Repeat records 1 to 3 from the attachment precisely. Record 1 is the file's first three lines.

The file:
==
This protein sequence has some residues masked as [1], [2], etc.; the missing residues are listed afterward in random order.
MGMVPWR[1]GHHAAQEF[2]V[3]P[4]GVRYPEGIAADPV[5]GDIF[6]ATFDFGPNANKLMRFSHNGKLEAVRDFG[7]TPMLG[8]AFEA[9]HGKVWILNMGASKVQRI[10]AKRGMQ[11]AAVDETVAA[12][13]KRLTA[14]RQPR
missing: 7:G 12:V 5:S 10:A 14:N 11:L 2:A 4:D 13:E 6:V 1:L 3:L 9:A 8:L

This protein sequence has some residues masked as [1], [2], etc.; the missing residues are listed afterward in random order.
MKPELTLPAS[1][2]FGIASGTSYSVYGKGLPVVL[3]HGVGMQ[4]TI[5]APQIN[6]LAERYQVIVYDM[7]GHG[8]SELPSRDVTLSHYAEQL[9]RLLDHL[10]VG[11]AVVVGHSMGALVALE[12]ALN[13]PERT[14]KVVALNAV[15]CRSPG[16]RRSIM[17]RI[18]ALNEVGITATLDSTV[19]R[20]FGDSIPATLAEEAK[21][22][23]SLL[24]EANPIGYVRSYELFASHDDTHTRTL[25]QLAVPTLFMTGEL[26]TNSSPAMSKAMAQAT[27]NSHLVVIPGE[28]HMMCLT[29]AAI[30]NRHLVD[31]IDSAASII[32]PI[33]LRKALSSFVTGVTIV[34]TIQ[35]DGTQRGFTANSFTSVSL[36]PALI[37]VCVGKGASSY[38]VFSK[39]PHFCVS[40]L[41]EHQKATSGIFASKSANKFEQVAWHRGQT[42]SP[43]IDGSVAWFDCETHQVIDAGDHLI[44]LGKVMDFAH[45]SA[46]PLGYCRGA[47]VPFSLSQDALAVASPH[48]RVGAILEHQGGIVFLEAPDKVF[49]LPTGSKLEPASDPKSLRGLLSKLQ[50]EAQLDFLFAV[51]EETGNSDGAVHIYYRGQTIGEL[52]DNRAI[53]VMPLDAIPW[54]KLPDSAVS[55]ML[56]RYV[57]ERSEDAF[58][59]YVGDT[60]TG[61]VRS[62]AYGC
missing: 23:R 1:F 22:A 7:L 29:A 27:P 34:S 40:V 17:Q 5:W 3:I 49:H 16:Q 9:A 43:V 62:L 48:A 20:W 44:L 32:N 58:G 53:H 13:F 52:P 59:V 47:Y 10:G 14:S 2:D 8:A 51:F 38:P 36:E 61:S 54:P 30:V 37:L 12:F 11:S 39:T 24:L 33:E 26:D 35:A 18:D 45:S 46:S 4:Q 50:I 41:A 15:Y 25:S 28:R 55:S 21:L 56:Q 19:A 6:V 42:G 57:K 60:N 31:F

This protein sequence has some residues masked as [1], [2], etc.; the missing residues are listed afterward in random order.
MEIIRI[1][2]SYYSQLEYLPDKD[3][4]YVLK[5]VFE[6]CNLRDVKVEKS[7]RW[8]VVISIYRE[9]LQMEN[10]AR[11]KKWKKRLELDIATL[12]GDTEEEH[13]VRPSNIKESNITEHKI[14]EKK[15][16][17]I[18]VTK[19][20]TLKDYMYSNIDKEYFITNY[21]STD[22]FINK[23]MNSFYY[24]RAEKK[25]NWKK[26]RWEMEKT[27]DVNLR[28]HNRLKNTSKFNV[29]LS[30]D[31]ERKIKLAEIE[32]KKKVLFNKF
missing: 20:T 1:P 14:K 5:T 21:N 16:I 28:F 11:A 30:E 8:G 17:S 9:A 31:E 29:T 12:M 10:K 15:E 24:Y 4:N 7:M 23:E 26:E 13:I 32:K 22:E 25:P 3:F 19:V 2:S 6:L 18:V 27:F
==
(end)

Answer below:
This protein sequence has some residues masked as [1], [2], etc.; the missing residues are listed afterward in random order.
MGMVPWR[1]GHHAAQEF[2]V[3]P[4]GVRYPEGIAADPV[5]GDIF[6]ATFDFGPNANKLMRFSHNGKLEAVRDFG[7]TPMLG[8]AFEA[9]HGKVWILNMGASKVQRI[10]AKRGMQ[11]AAVDETVAA[12][13]KRLTA[14]RQPR
missing: 7:G 12:V 5:S 10:A 14:N 11:L 2:A 4:D 13:E 6:V 1:L 3:L 9:A 8:L

This protein sequence has some residues masked as [1], [2], etc.; the missing residues are listed afterward in random order.
MKPELTLPAS[1][2]FGIASGTSYSVYGKGLPVVL[3]HGVGMQ[4]TI[5]APQIN[6]LAERYQVIVYDM[7]GHG[8]SELPSRDVTLSHYAEQL[9]RLLDHL[10]VG[11]AVVVGHSMGALVALE[12]ALN[13]PERT[14]KVVALNAV[15]CRSPG[16]RRSIM[17]RI[18]ALNEVGITATLDSTV[19]R[20]FGDSIPATLAEEAK[21][22][23]SLL[24]EANPIGYVRSYELFASHDDTHTRTL[25]QLAVPTLFMTGEL[26]TNSSPAMSKAMAQAT[27]NSHLVVIPGE[28]HMMCLT[29]AAI[30]NRHLVD[31]IDSAASII[32]PI[33]LRKALSSFVTGVTIV[34]TIQ[35]DGTQRGFTANSFTSVSL[36]PALI[37]VCVGKGASSY[38]VFSK[39]PHFCVS[40]L[41]EHQKATSGIFASKSANKFEQVAWHRGQT[42]SP[43]IDGSVAWFDCETHQVIDAGDHLI[44]LGKVMDFAH[45]SA[46]PLGYCRGA[47]VPFSLSQDALAVASPH[48]RVGAILEHQGGIVFLEAPDKVF[49]LPTGSKLEPASDPKSLRGLLSKLQ[50]EAQLDFLFAV[51]EETGNSDGAVHIYYRGQTIGEL[52]DNRAI[53]VMPLDAIPW[54]KLPDSAVS[55]ML[56]RYV[57]ERSEDAF[58][59]YVGDT[60]TG[61]VRS[62]AYGC
missing: 23:R 1:F 22:A 7:L 29:A 27:P 34:S 40:V 17:Q 5:W 3:I 49:H 16:Q 9:A 43:V 62:L 48:A 20:W 44:L 32:N 58:G 53:H 13:F 52:P 59:V 47:Y 10:G 14:S 2:D 8:A 51:F 38:P 36:E 61:S 54:P 30:V 37:L 12:F 11:S 39:T 24:L 33:E 26:D 35:A 18:D 45:S 46:S 4:Q 50:I 41:A 15:Y 25:S 28:R 55:S 21:L 56:Q 19:A 6:V 42:G 57:K 60:N 31:F

This protein sequence has some residues masked as [1], [2], etc.; the missing residues are listed afterward in random order.
MEIIRI[1][2]SYYSQLEYLPDKD[3][4]YVLK[5]VFE[6]CNLRDVKVEKS[7]RW[8]VVISIYRE[9]LQMEN[10]AR[11]KKWKKRLELDIATL[12]GDTEEEH[13]VRPSNIKESNITEHKI[14]EKK[15][16][17]I[18]VTK[19][20]TLKDYMYSNIDKEYFITNY[21]STD[22]FINK[23]MNSFYY[24]RAEKK[25]NWKK[26]RWEMEKT[27]DVNLR[28]HNRLKNTSKFNV[29]LS[30]D[31]ERKIKLAEIE[32]KKKVLFNKF
missing: 20:T 1:P 14:K 5:T 21:N 16:I 28:F 11:A 30:E 8:G 17:S 9:A 31:E 29:T 12:M 10:K 15:E 24:Y 4:N 7:M 23:E 26:E 13:I 32:K 22:E 25:P 3:F 19:V 2:S 6:L 18:V 27:F